|University of Salford, School of Nursing, Midwifery and Social Work, Allerton Building, The Crescent , Salford, M5 4WT.|
Dharman Jeyasingham & Julie Morton (2019) How is ‘racism’ understood in literature about black and minority ethnic social work students in Britain? A conceptual review, Social Work Education, DOI: 10.1080/02615479.2019.1584176
Morton, J. (2018) ‘“Text-work” in Research Ethics Review: The significance of documents in and beyond committee meetings’, , 25(7–8), pp. 387–403. doi: 10.1080/08989621.2018.1537790.
Morton, J. & O’Reilly, M. “Mental health, big data and research ethics: Parity of esteem in mental health from a UK perspective”, Clinical Ethics
Julie Morton is a Senior Lecturer in social work and teaches citical professional practice (theory and policy), research ethics and use of theory for social work. Before entering higher education she was in practice as an Approved Social Worker in mental health working in statutory agencies in the North West of England.
Her PhD was a study of the 'everyday' work of NHS Research Ethics Committes carried out with the support of the National Research Ethics Service (NRES), The focus of the study was the operationalisation and conceptualisation of capacity and consent in current ethical review processes using institutional ethnography.
Her other research interest is in the development of innovative practice in teaching and learning about race and sexuality on social work programmes.
Julie has lead curriculum development and design (for the MA in qualfying social work, the Msc in Applied Social Work/CPD for qualified social workers and the MA in Social Pedagogy). Julie also developed a CPD framework for qualified social workers in conjunction with partner agencies.
Public engagement debate (University of Manchester)
Julie is currently engaged in collaboartive research with the University of Manchester and OsloMet on the experiences of BME students on qualifying programmes.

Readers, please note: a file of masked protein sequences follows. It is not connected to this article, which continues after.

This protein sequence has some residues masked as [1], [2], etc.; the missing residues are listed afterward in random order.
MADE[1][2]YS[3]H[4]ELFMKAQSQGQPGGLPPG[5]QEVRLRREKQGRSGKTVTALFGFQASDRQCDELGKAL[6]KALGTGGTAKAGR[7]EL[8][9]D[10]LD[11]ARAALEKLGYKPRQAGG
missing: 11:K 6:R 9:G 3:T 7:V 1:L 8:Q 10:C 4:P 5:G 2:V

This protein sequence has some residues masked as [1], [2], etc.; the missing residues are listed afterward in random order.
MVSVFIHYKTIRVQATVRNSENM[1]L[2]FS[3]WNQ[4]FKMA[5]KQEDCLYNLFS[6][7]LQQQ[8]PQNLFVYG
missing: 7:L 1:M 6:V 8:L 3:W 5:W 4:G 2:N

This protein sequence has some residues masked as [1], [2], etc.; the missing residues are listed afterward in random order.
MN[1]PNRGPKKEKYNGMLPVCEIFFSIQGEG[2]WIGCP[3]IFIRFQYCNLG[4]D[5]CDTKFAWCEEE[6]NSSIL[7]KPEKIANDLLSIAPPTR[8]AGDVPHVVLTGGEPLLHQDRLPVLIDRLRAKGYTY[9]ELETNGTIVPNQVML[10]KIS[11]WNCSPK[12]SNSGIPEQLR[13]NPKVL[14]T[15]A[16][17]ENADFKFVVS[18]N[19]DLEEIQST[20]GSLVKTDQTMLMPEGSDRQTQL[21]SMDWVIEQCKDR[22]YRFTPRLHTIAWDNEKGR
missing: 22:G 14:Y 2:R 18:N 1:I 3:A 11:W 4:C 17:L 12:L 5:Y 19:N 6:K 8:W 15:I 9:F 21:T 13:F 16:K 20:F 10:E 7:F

HRA Summary for participants
Ethical regulation in general and ethicsreview more specifically are perceived as challenging for researchers and have been subject to critique from both qualitative and quantitative research paradigms. Existing critique clusters around the following themes:
Bureaucracy and its impact on research. Authors here suggest that there are unacceptable delays in receiving decisions on ethics in review or that the requirements of review are excessive, unachievable and constitute a barrier to research. (Dingwall, 2006; Hammersley, 2010; Stewart et al (2008).
Dominance of quantitative research paradigms. There is perceived lack of understanding of qualitative research and quantitative ‘bias’ (Burrr and Reynolds (2010); Murphy and Dingwall, 2007; Hammersley, 2009, 2010). Alongside critics of the system, particularly in the social sciences, other commentators have identified the potential educative value of engaging with review systems (Wiles,2012; Guillemin and Gillam, 2004; Israel and Hay, 2006) despite acknowledging some of the (historic) limitations in relation to qualitative research paradigms.
Centrality of the informed consent requirement. This has been problematised from a range of perspectives which view it as unachievable in some methodologies, as necessary but problematic, or as an overly bureaucratic requirement which makes it informed but not necessarily genuine (O’Neill, 2003). The shortcomings of procedural consent in medicine and biomedical contexts and which also relate to consent in research ethics have been highlighted by philosophers (O’Neill 2003; Kittay, 2007; Manson and O’Neil, 2007) while sociologists have commented on the potential privileging of consent over other ethical considerations and described informed consent as an ‘ethical panacea’ (Corrigan, 2003). Furthermore, the importan
Symposium with international contributions form guest presenters.
Succesful bid to the Higher Education Authority 'Seminar Series' stream has secured funding for this event.
Co-presented with Steve Myers, University of Salford
co-authored with Dharman Jeyasingham
Co-authored with ... more >>.
With Dharman Jeyasingham
MSc Mental Health (AMHP and BIA)
Organised by University of Manchester, Public Engagement and Involvement.
With the Health eResearch Centre more >>.
Reviewer for the following journals:
Journal of Social Work
Ethics and Social Welfare